OT2: The 'realness' of languages

George C Brackett gbrackett at luceatlux.com
Mon Dec 22 10:14:07 EST 2008


I'm wondering if this has happened to you:

I recently was talking with a prospective client about extending a  
program I wrote in Revolution for one school (the charter high school  
I helped found) to work with a group of schools sharing common  
interests.  My program has worked well on two platforms for four years  
(we're OS-agnostic), storing data on student behavior on a MySQL  
database accessed via internet, and displaying the data in a variety  
of ways (numeric, graphical, on the web) for teachers, students,  
families, and administrators.  Rev made it easy to write the program  
initially and to modify it as the requirements became clearer with use.

While demonstrating the program, the prospective client (who had made  
it clear to me that she had been involved with many software  
development projects before) asked what the program was written in.   
After I told her I used Revolution for its rapid-development and cross-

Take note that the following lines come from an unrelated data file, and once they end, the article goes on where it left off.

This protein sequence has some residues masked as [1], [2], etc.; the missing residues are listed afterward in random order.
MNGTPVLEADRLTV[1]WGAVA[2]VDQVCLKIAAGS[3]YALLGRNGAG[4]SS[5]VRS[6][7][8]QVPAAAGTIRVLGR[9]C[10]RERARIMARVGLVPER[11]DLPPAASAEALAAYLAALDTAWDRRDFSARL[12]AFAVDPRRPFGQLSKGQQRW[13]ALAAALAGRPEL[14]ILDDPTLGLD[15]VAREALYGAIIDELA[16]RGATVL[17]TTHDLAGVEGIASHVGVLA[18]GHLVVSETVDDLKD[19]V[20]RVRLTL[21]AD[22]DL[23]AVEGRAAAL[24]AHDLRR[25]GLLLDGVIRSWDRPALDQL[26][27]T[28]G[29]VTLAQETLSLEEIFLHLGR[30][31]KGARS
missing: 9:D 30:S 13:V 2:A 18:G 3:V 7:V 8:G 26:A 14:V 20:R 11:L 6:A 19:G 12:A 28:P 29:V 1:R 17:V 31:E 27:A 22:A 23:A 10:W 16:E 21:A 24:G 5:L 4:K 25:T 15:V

platform capabilities, a subtle change occurred in the conversation.   
She began talking about how I might help with the design, but that of  
course when the design was finished a software firm would take over  
the development (presumably in some 'real' language like C).  I didn't  
bother to tell her I COULD write in C, Java, PERL, PHP and so on,  
because it would be extraordinarily painful to do so.

Has anyone else run into this issue?  Do you dodge the 'what is it  
written in' question?  How can we raise the profile of Revolution as a  
'real' language?  (Never mind what religion it might resemble!)

George




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